7, 2018: "With the qualities of cleanliness, affection,
patience, dignity, and courage that cats have, how many
of us, I ask you, would be capable of becoming cats?" -
Gratuitous Kute Kittiness: "Is it Monday already? Yeah... it's Monday."
Cat Mewvie: More Simon's Cat
Feline Art: "Cat in
by Debbie Cook.
cat eyes look evil at night.
by Kevin Litman-Navarro
Cats are weird. Sometimes they are funny weird. Sometimes they’re
annoying weird. And once in a while, they are scary weird. Like attempting-a-home-invasion-while-appearing-demonically-possessed
The cat who starred in a viral post Thursday on Reddit’s r/wtf
subreddit was the third kind of weird. In the post, which received over
37,000 upvotes at time of writing, user Jaygoon shared a video of an
unfamiliar cat rapidly pawing at the front door like Daniel from the
Karate Kid practicing his fence-painting technique. Aside from the attempted
feline B and E, the most alarming thing about this video is the bright
glow emanating from the cat’s eyes. They look like kind of like
spotlights, or a window into the world’s purest soul.
Most cat owners are likely familiar with this phenomenon, called “eyeshine.” Your
pet is being cute, and it’s dark, and you try to snap a quick photo
of them only to have it look like the kitten spawn of satan.
Turns out there’s a perfectly rational, scientific explanation
behind eyeshine and it has nothing to do with the cat playing with a
ouija board it found in the basement. Along with a host of other nocturnal
animals, cats have a layer of tissue called the tapetum lucium located
behind their retinas. The tapetum lucium acts like a mirror, reflecting
light and allowing the cat to see in poorly lit circumstances as if it
was shining a flashlight on the scene.
Humans don’t have a tapetum lucium, which is why our eyes don’t
have a hellish glow to them at night. From an evolutionary perspective,
there’s no reason for us to have one, because our eyes adapted
for daylight vision.
But even without the reflective layer, humans sometimes get eyeshine
from flash photography. That’s just because a camera flash is really
bright, as it’s designed to reflect off the subjects. In people,
however, eyeshine is typically red. When light enters the retina and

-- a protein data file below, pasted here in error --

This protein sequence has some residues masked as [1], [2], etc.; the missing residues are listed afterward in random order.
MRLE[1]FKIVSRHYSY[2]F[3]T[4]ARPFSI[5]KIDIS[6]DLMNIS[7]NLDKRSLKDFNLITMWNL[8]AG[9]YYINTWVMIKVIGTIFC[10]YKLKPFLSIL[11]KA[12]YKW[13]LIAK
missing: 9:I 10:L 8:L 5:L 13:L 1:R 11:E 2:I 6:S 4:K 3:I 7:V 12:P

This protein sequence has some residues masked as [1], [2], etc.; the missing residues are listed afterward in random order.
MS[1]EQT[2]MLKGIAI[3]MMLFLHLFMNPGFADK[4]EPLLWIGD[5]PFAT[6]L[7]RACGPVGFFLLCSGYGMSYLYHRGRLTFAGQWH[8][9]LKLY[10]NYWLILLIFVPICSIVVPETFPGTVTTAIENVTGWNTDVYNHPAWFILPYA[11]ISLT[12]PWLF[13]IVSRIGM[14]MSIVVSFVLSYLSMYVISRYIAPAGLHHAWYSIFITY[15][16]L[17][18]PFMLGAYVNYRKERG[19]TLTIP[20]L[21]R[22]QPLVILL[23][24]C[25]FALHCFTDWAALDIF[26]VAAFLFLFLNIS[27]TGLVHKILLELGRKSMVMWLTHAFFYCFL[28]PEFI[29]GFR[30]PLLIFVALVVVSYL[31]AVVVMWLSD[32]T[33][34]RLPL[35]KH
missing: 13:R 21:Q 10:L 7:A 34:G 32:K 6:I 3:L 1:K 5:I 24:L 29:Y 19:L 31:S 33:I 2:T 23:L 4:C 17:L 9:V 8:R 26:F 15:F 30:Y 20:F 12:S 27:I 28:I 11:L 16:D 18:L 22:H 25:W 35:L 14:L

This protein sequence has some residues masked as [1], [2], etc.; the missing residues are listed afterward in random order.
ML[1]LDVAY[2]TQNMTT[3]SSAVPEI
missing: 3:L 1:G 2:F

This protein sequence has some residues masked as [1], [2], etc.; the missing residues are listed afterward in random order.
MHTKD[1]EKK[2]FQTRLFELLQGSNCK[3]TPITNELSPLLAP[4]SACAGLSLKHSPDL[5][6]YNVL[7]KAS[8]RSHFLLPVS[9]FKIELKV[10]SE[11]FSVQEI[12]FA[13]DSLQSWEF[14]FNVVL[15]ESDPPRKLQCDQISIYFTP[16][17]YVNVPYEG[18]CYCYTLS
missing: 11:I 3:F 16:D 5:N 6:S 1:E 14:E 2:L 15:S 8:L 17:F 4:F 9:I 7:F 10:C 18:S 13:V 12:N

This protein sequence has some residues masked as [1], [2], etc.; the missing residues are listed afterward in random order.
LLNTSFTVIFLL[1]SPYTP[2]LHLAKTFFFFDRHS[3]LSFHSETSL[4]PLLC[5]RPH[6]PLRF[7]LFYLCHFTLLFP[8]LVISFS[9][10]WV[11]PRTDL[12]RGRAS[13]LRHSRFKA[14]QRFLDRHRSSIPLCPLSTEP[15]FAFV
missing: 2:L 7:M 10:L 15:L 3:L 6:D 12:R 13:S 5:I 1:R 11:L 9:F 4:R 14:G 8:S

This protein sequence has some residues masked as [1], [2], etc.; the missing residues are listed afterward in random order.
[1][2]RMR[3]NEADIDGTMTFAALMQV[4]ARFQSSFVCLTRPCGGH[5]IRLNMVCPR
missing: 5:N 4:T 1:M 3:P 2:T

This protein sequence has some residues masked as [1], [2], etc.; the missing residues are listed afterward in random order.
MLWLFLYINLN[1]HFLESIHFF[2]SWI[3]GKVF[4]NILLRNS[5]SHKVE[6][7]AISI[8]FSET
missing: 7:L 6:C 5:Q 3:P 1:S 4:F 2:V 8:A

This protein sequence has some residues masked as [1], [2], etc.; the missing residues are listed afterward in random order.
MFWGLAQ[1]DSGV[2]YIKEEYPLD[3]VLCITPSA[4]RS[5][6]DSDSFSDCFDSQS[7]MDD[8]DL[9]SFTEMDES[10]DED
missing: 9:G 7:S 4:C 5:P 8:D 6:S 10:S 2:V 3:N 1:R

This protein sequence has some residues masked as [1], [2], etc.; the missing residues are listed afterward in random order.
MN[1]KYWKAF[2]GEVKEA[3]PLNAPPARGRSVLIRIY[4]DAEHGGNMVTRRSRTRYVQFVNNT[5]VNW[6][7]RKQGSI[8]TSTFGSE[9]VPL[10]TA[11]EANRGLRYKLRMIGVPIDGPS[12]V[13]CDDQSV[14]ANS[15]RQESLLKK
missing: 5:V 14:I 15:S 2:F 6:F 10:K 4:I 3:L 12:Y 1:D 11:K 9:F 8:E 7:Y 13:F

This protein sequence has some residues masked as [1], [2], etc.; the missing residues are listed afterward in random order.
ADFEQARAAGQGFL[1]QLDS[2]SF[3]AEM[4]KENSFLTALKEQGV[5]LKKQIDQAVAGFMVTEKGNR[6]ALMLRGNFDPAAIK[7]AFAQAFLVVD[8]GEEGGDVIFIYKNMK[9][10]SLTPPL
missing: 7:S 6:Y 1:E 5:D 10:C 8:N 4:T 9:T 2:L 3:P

bounces back outward, it passes through blood vessels in the eye — the
blood filters the reflecting light, coloring it red.
Sometimes animals have colored eyeshine as well. Usually, it’s
a shade of green, but some species have yellow eyeshine and blue-eyed
animals sometimes have the same red-eye effect as humans.
So if you’re cat is looking all evil, don’t worry. It’s
probably just upset because you’re shining a light in its face.
8, 2018: "When I play with my cat, who knows if I
am not a pastime to her more than she is to me?" -
Gratuitous Kittiness: Pink belly kitty.
Cat Mewvie: Dove love.
Feline Art: "Kat
Von D Cat" by
9, 2018: "There is, incidently, no way of talking
about cats that enables one to come off as a sane person." -
10, 2018: "No amount of time can erase the memory
of a good cat, and no amount of masking tape can ever totally
remove his fur from your couch." - Leo Dworken
Gratuitous Kittiness: Spots before your eyes.
Cat Mewvie: Bad-ass cats.
Feline Art: "Eddie la
Chat" by Dreama Tolle Perry.
11, 2018: "Cats can be cooperative when something
feels good, which, to a cat, is the way everything is supposed
to feel as much of the time as possible." - Roger
Gratuitous Kittiness: "Look at this stuff, isn't it neat?"
Cat Mewvie: Baby munchkins.
Feline Art: "Buster"
by Diane Mastel.
brings the gift of flowers.
If you’ve ever received the “gift” of a dead bird on
your verandah courtesy of a cat, the following story could give you hope.
A UK woman named Rosie recently discovered the flowers that mysteriously
began appearing on her back deck were, in fact, lovingly deposited there
by Willow - her neighbour’s cat.
Rosie had been baffled to find the beautiful pink blooms delicately scattered
through her garden and verandah, honeymoon suite-style, over the space
of a few weeks.
Every couple of days a new floral surprise would appear, with no clue
as to how it got there.
The romantic culprit was eventually spotted by one of Rosie’s housemates,
who noticed Willow carrying one of the flowers.
"For a while, it was just a legend that it was her, until yesterday when
I was cooking and spotted her jumping down with a pink flower in her mouth," she
recently told Love Meow.
Naturally, Rosie reached for her camera, because a secret admirer as
cute as Willow deserves to be captured on film.
She posted the video on Youtube last
week, where it received hundreds of comments.
“Willow is our neighbour's cat, but she clearly likes us better because
she steals flowers from them and leaves them on our deck,” Rosie explained.
“It was at least 10 flowers before we realised it was her.”'Here,
I got this for you.' (Reddit/xsymba)
Speaking to Love Meow, Rosie added, "She's so cute and I'd never
seen a cat ever bring back anything but dead animals before.”
Like many suburban cats, Willow has a habit of ‘visiting’ all
her neighbours and basking in their affections (and treats, of course).
For her owners’ sake, we can only hope Rosie is the only one who
receives the flower treatment - we’d hate to see the state of their